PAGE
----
Blackstock founder Andrew Teacher was interviewed by the BBC on the reputational impact faced by businesses due to increasing strike action.

Just as Oliver Dowden is the first domino to drop in the Cabinet, so this won’t be the first major private sector strike disrupting the summer.

“Be more human” was the clear message to BBC viewers.

Workers are citing British Airways’ new profits, the abuse they have faced in recent months, and the fact that IAG boss Luis Gallego will be paid £4.9 million this year if he meets his targets. IT problems and staff shortages have already hit its operations this year.

The airline’s tech has long been a source of frustration and ridicule – particularly when compared to modern (state-backed) rivals. It’s a great example of what happens when you don’t properly invest for the future in customer-centric systems.

While British Airways has offered workers a one-off ten percent wage increase for this year only and has had its back up against the wall during Covid, Andrew argued that the public mood towards low-paid workers shifted during Covid. This is a challenge because those same consumers don’t want to pay more for stuff and many folk haven’t been on holiday for three years.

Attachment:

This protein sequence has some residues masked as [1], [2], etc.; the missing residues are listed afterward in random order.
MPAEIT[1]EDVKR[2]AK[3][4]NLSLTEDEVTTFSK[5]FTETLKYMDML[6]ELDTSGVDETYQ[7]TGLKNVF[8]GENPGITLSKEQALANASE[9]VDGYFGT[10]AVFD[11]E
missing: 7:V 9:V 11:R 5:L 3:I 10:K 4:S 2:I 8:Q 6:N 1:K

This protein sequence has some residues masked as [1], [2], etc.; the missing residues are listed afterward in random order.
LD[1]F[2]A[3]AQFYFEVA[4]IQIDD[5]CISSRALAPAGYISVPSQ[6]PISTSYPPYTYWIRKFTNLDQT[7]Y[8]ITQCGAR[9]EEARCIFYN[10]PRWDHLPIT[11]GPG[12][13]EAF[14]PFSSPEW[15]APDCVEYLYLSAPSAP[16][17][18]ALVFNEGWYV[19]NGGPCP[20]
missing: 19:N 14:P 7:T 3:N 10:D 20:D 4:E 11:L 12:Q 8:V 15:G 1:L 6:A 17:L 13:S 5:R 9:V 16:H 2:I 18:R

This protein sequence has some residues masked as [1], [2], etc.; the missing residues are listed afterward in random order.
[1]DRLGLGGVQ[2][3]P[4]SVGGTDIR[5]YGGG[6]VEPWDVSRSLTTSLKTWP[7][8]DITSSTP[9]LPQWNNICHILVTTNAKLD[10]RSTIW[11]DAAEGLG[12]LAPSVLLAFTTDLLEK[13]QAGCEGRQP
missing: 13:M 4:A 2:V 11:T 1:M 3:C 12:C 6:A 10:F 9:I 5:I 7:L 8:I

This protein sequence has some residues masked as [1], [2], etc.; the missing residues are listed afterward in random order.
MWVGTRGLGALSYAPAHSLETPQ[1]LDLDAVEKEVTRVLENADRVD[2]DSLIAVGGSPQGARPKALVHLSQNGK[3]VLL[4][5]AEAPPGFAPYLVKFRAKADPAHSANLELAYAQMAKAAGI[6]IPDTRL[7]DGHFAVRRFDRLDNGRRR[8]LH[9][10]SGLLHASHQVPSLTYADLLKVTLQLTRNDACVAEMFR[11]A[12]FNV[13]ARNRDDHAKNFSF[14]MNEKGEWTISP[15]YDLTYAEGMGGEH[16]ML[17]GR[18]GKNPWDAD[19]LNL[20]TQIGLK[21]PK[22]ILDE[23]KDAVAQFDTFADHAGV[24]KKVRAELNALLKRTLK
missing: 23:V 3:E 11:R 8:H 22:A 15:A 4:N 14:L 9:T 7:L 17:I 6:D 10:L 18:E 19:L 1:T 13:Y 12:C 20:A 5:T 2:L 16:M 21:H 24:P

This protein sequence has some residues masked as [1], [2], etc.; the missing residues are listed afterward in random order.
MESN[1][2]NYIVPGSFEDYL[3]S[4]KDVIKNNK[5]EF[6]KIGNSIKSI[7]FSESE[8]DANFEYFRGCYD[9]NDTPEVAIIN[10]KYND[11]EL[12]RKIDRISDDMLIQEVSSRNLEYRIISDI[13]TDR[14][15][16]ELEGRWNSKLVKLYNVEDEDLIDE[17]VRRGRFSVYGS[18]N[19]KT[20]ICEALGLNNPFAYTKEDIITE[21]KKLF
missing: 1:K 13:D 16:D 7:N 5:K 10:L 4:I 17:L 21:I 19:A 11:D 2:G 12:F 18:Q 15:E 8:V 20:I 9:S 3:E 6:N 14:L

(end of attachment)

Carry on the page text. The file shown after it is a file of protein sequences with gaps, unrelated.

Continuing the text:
Clearly, this is the beginning of the problem – not the end. And strikes aren’t a BA-only problem: easyJet and others are facing similar action across Europe and this is likely to spread across other areas as the unions’ confidence builds and the power vacuum in Westminster grows.

What does this have to do with politics? Everything. As of today, the unions’ power is inflated and, following the bi-election defeats, the likelihood of a change of government is high. So what should companies do?

  1. Be more human in how they communicate and think more carefully before trumpeting massive profits in the face of poorly paid junior staff.
  2. Think about year five. While any firm needs to plan for the short term, the longer term effect on brand has to be considered now – else companies risk their image being disrupted by a rival.
  3. Consider how a change of government will affect them.

It goes without saying that just as Blackstock is trusted by broadcasters to offer analysis of the big issues of the day, it can happily provide not just media training but senior, board level counsel on how to navigate what lies ahead. Feel free to get in touch in confidence – first name at blackstock.co.uk

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Background to the story:

Two unions (GMB and Unite) representing 700 ground and check-in staff at Heathrow airport held ballots yesterday on whether to strike.

The proposed action relates to fewer than 50% of British Airways staff based at Heathrow in customer-facing roles only, and there are other customer service workers who have not been balloted.

The GMB ballot closed with 95 percent of voters saying they will strike on a turnout of more than 80 percent before 94 percent of Unite workers voted in favour of striking later.

Dates for industrial action must be announced two weeks in advance but strikes will be timed to coincide with the school holidays near the end of July.